In the late 1880s, Joseph Hopwood and Eliza Hadfield married at All Saints' Church, Marple. When the Census was taken in 1901, they were living at Elmley Street and had four children - Fred, then aged seven, had an older brother, Francis and two younger sisters, Bertha and Effie. Another older brother, Walter, is not listed on the Census and must have staying with relatives or friends at the time.
When War broke out, Fred was living in Clare, Suffolk having moved there for his work, believed to have been as a labourer for one of the railway companies. He enlisted into the local Suffolk Regiment. His original service number, 265976, suggests he was attached to its 6th Battalion and this was not earlier than the beginning of 1917. It was for training purposes only and, before going overseas on active service, he was transferred to the West Surreys.
31 July 1917 would see the opening day of what would later be officially designated as the Third Battle of Ypres. People know it better as Passchendaele. Fifteen Army Divisions - 270,000 men would attack, striking northward from Ypres (now Ieper). Fred and his mates, part of 123rd Brigade in 41st Division would attack north of the Ypres-Comines canal towards the village of Hollebeke.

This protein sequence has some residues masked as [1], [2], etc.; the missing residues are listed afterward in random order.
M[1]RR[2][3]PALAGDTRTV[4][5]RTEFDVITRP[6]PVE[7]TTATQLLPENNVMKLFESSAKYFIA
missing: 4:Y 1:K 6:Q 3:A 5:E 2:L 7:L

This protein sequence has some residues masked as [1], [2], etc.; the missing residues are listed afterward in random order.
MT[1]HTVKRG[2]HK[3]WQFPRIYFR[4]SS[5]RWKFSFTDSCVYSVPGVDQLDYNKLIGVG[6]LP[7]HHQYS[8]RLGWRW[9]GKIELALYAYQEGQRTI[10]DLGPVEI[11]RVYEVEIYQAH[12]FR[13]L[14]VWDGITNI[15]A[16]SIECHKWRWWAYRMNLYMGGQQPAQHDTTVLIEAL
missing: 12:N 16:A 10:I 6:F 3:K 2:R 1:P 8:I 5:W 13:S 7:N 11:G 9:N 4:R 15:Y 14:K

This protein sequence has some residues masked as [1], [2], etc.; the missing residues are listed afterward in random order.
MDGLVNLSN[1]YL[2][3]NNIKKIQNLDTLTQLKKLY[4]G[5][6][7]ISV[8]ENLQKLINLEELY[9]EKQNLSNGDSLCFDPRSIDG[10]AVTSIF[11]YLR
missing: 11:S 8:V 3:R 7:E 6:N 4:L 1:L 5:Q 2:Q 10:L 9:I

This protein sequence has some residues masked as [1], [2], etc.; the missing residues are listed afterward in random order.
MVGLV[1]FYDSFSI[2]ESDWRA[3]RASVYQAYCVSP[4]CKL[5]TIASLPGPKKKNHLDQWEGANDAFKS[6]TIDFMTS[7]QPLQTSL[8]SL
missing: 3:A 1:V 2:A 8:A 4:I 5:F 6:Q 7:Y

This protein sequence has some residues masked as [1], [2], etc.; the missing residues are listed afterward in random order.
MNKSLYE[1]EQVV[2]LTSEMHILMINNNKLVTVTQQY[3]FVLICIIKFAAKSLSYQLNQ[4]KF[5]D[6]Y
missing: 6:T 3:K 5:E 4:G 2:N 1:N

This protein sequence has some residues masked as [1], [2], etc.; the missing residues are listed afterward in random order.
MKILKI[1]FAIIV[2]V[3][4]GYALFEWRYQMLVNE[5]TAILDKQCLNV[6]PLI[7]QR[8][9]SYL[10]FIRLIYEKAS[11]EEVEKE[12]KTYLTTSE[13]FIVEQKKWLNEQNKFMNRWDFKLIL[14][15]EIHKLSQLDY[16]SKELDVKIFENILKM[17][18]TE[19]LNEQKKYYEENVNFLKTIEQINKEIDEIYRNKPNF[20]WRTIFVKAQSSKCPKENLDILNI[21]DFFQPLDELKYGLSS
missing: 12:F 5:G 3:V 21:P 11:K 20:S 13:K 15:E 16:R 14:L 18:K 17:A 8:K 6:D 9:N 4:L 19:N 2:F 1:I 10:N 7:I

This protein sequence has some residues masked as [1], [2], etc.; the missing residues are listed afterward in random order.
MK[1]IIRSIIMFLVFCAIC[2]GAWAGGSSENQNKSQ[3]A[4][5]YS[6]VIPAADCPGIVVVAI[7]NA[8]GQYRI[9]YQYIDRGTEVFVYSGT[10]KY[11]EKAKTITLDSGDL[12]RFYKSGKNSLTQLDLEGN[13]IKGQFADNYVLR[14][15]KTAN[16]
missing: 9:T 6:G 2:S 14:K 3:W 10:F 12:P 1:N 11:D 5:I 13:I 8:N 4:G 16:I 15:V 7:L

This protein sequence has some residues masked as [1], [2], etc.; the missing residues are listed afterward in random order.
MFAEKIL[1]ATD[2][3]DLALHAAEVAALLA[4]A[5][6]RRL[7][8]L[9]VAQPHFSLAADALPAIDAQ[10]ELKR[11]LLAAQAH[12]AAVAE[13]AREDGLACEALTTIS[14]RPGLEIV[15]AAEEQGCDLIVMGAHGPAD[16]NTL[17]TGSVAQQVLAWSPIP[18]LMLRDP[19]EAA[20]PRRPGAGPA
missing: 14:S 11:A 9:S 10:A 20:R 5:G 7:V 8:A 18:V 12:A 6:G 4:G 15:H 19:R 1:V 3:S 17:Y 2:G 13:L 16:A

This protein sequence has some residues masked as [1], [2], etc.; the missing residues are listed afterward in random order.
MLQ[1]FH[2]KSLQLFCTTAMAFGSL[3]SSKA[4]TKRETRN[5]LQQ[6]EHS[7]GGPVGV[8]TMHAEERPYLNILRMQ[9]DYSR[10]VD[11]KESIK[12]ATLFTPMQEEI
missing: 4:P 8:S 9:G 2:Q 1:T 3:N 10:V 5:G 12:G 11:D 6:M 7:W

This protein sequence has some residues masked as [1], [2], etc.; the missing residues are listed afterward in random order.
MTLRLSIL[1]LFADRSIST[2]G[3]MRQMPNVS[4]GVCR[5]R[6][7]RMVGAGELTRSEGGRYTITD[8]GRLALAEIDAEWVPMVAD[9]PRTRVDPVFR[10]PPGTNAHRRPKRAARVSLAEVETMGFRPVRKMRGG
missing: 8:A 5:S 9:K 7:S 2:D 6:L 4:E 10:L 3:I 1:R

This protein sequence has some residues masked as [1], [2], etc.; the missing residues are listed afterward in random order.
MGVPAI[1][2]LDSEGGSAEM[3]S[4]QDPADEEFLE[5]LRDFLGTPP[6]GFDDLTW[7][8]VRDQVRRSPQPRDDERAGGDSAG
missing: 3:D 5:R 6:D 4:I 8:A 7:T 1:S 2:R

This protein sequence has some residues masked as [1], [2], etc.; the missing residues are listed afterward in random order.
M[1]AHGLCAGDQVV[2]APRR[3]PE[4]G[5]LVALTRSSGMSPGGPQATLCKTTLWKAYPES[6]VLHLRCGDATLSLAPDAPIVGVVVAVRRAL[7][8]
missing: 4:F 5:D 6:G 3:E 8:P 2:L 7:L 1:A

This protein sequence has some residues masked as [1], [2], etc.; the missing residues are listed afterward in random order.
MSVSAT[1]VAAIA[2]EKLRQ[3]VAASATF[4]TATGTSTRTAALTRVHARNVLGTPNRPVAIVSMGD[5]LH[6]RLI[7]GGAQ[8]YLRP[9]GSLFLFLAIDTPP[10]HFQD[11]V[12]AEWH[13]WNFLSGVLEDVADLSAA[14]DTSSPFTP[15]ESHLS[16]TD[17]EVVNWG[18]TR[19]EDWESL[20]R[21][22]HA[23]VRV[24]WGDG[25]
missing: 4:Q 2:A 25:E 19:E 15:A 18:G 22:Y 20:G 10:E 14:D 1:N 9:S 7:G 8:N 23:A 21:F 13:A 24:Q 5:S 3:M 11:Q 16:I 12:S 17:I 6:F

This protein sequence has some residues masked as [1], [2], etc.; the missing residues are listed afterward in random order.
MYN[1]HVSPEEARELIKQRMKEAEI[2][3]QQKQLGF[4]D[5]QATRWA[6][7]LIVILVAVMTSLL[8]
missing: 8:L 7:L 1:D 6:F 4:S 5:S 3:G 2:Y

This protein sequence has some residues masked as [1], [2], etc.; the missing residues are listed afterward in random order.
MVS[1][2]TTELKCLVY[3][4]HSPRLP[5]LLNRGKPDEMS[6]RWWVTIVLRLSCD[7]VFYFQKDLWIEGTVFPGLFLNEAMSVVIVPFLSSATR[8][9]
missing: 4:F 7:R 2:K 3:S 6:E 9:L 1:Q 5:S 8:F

They went "over the top" at 3.50am. The ground was boggy and very difficult to cross due to the many shellholes. But, this aside, there was minimal opposition and the first and second objectives were captured with relative ease. As they moved on towards the final objective they came up against enemy pillboxes for the first time. These concrete strongholds were well garrisoned and equipped with machine guns. An attempt was made to rush the boxes but the heavy ground meant speed and surprise were impossible. The men now withdrew to the captured second objective and "dug in" to consolidate the gains. It had been a successful day, but one that had seen fairly high casualties. 200 men of the Queen's had been killed, injured or were missing. Fred was amongst the missing.
News that Fred had not reported in would have come quickly to Mr & Mrs Hopwood, now living at 6 Church Street. One of the myths of the Great War is of the postman knocking on the door to deliver the dreaded telegram. In fact, only officers' deaths were notified this quickly. For other ranks, it was a slower letter that would bring the bad news. When a man was missing, the War Office would write and tell the family, but it would take up to a year before they could conclude that he hadn't been taken prisoner and must have died. Mr & Mrs Hopwood were still waiting for this final formal notification about Fred when news came of Walter's death. Fred's body was never found and identified.
Further information about the brothers, including photographs, can be found in the book "Remembered" by P Clarke, A Cook and J Bintliff.